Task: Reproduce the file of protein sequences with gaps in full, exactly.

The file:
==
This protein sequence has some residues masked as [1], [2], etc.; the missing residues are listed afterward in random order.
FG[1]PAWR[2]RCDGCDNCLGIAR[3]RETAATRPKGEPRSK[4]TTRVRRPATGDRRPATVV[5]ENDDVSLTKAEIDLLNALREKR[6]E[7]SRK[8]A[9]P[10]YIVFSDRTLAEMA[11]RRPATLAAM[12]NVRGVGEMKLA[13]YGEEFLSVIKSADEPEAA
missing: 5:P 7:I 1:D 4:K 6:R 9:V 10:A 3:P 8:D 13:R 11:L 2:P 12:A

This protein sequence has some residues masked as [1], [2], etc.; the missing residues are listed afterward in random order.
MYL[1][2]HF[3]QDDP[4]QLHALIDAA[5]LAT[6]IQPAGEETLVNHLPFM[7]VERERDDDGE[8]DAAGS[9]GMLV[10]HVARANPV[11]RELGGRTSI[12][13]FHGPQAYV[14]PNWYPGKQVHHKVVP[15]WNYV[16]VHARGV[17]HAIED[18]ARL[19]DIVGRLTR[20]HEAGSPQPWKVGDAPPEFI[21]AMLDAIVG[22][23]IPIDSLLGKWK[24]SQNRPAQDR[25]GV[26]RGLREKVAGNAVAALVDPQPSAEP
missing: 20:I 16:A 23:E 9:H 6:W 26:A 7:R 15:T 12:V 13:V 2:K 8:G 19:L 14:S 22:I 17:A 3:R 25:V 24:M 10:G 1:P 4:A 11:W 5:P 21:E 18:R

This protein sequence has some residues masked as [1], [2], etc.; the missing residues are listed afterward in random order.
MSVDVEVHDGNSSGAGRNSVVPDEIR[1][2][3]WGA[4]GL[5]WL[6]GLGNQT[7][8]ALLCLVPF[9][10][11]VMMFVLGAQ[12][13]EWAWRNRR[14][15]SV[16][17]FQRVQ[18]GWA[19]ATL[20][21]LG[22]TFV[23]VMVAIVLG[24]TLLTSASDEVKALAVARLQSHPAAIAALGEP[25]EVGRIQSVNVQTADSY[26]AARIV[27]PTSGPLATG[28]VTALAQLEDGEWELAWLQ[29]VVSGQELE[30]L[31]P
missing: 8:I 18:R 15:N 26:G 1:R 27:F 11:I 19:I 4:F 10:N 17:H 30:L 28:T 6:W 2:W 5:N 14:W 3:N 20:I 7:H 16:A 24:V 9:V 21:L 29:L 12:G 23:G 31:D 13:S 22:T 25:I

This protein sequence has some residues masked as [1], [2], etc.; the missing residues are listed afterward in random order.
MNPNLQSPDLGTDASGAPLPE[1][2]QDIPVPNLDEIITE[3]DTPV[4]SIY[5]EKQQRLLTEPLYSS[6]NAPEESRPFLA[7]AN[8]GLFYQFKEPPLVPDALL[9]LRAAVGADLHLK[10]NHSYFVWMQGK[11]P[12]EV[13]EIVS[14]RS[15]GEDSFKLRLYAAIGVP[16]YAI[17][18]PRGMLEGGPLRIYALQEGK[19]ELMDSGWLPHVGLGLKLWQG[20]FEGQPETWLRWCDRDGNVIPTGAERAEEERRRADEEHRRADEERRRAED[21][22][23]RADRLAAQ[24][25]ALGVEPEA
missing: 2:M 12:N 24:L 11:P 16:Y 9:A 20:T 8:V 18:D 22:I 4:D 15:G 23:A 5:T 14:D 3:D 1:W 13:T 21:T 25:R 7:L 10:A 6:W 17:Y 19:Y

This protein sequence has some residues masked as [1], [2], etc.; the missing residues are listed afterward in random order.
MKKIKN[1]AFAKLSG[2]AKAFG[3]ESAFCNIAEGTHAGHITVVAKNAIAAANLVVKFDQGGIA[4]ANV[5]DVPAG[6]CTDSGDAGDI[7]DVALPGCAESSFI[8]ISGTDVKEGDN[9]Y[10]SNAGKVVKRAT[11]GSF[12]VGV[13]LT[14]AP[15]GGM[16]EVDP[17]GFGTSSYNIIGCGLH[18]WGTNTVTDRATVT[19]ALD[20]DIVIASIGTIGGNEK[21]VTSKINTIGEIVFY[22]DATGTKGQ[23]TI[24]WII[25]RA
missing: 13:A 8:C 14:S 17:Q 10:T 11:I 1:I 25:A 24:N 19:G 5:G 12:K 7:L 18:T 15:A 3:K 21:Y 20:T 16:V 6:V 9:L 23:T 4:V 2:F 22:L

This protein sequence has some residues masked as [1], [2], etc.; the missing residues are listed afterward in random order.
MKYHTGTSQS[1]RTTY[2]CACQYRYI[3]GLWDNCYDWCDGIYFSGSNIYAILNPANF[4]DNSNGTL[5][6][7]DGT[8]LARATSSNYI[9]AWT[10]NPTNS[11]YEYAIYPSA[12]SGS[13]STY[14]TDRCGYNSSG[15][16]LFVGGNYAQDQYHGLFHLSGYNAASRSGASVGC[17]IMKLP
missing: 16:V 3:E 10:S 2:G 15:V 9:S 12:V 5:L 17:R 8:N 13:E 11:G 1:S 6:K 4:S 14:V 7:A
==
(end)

This protein sequence has some residues masked as [1], [2], etc.; the missing residues are listed afterward in random order.
FG[1]PAWR[2]RCDGCDNCLGIAR[3]RETAATRPKGEPRSK[4]TTRVRRPATGDRRPATVV[5]ENDDVSLTKAEIDLLNALREKR[6]E[7]SRK[8]A[9]P[10]YIVFSDRTLAEMA[11]RRPATLAAM[12]NVRGVGEMKLA[13]YGEEFLSVIKSADEPEAA
missing: 5:P 7:I 1:D 4:K 6:R 9:V 10:A 3:P 8:D 13:R 11:L 2:P 12:A

This protein sequence has some residues masked as [1], [2], etc.; the missing residues are listed afterward in random order.
MYL[1][2]HF[3]QDDP[4]QLHALIDAA[5]LAT[6]IQPAGEETLVNHLPFM[7]VERERDDDGE[8]DAAGS[9]GMLV[10]HVARANPV[11]RELGGRTSI[12][13]FHGPQAYV[14]PNWYPGKQVHHKVVP[15]WNYV[16]VHARGV[17]HAIED[18]ARL[19]DIVGRLTR[20]HEAGSPQPWKVGDAPPEFI[21]AMLDAIVG[22][23]IPIDSLLGKWK[24]SQNRPAQDR[25]GV[26]RGLREKVAGNAVAALVDPQPSAEP
missing: 20:I 16:A 23:E 9:H 6:W 26:A 7:R 15:T 12:V 13:V 2:K 8:G 19:L 14:S 22:I 17:A 3:R 25:V 24:M 10:G 1:P 4:A 11:W 5:P 21:E 18:R

This protein sequence has some residues masked as [1], [2], etc.; the missing residues are listed afterward in random order.
MSVDVEVHDGNSSGAGRNSVVPDEIR[1][2][3]WGA[4]GL[5]WL[6]GLGNQT[7][8]ALLCLVPF[9][10][11]VMMFVLGAQ[12][13]EWAWRNRR[14][15]SV[16][17]FQRVQ[18]GWA[19]ATL[20][21]LG[22]TFV[23]VMVAIVLG[24]TLLTSASDEVKALAVARLQSHPAAIAALGEP[25]EVGRIQSVNVQTADSY[26]AARIV[27]PTSGPLATG[28]VTALAQLEDGEWELAWLQ[29]VVSGQELE[30]L[31]P
missing: 8:I 18:R 15:N 26:G 1:R 27:F 11:I 19:I 4:F 10:N 17:H 30:L 28:T 6:W 2:W 5:N 14:W 3:N 20:I 7:H 16:A 24:V 9:V 21:L 29:L 12:G 23:G 31:D 13:S 22:T 25:I

This protein sequence has some residues masked as [1], [2], etc.; the missing residues are listed afterward in random order.
MNPNLQSPDLGTDASGAPLPE[1][2]QDIPVPNLDEIITE[3]DTPV[4]SIY[5]EKQQRLLTEPLYSS[6]NAPEESRPFLA[7]AN[8]GLFYQFKEPPLVPDALL[9]LRAAVGADLHLK[10]NHSYFVWMQGK[11]P[12]EV[13]EIVS[14]RS[15]GEDSFKLRLYAAIGVP[16]YAI[17][18]PRGMLEGGPLRIYALQEGK[19]ELMDSGWLPHVGLGLKLWQG[20]FEGQPETWLRWCDRDGNVIPTGAERAEEERRRADEEHRRADEERRRAED[21][22][23]RADRLAAQ[24][25]ALGVEPEA
missing: 2:M 12:N 24:L 11:P 16:Y 9:A 20:T 8:V 18:D 22:I 4:D 15:G 23:A 5:T 14:D 3:D 1:W 13:T 21:T 25:R 7:L 10:A 6:W 17:Y 19:Y

This protein sequence has some residues masked as [1], [2], etc.; the missing residues are listed afterward in random order.
MKKIKN[1]AFAKLSG[2]AKAFG[3]ESAFCNIAEGTHAGHITVVAKNAIAAANLVVKFDQGGIA[4]ANV[5]DVPAG[6]CTDSGDAGDI[7]DVALPGCAESSFI[8]ISGTDVKEGDN[9]Y[10]SNAGKVVKRAT[11]GSF[12]VGV[13]LT[14]AP[15]GGM[16]EVDP[17]GFGTSSYNIIGCGLH[18]WGTNTVTDRATVT[19]ALD[20]DIVIASIGTIGGNEK[21]VTSKINTIGEIVFY[22]DATGTKGQ[23]TI[24]WII[25]RA
missing: 13:A 8:C 14:S 17:Q 10:T 11:I 1:I 25:A 24:N 19:G 5:G 12:K 7:L 18:T 15:A 3:K 21:Y 20:T 16:V 6:V 9:L 23:T 4:V 2:F 22:L

This protein sequence has some residues masked as [1], [2], etc.; the missing residues are listed afterward in random order.
MKYHTGTSQS[1]RTTY[2]CACQYRYI[3]GLWDNCYDWCDGIYFSGSNIYAILNPANF[4]DNSNGTL[5][6][7]DGT[8]LARATSSNYI[9]AWT[10]NPTNS[11]YEYAIYPSA[12]SGS[13]STY[14]TDRCGYNSSG[15][16]LFVGGNYAQDQYHGLFHLSGYNAASRSGASVGC[17]IMKLP
missing: 16:V 3:E 10:S 2:G 15:V 9:S 12:V 5:L 17:R 8:N 13:E 11:G 1:S 6:K 4:S 14:V 7:A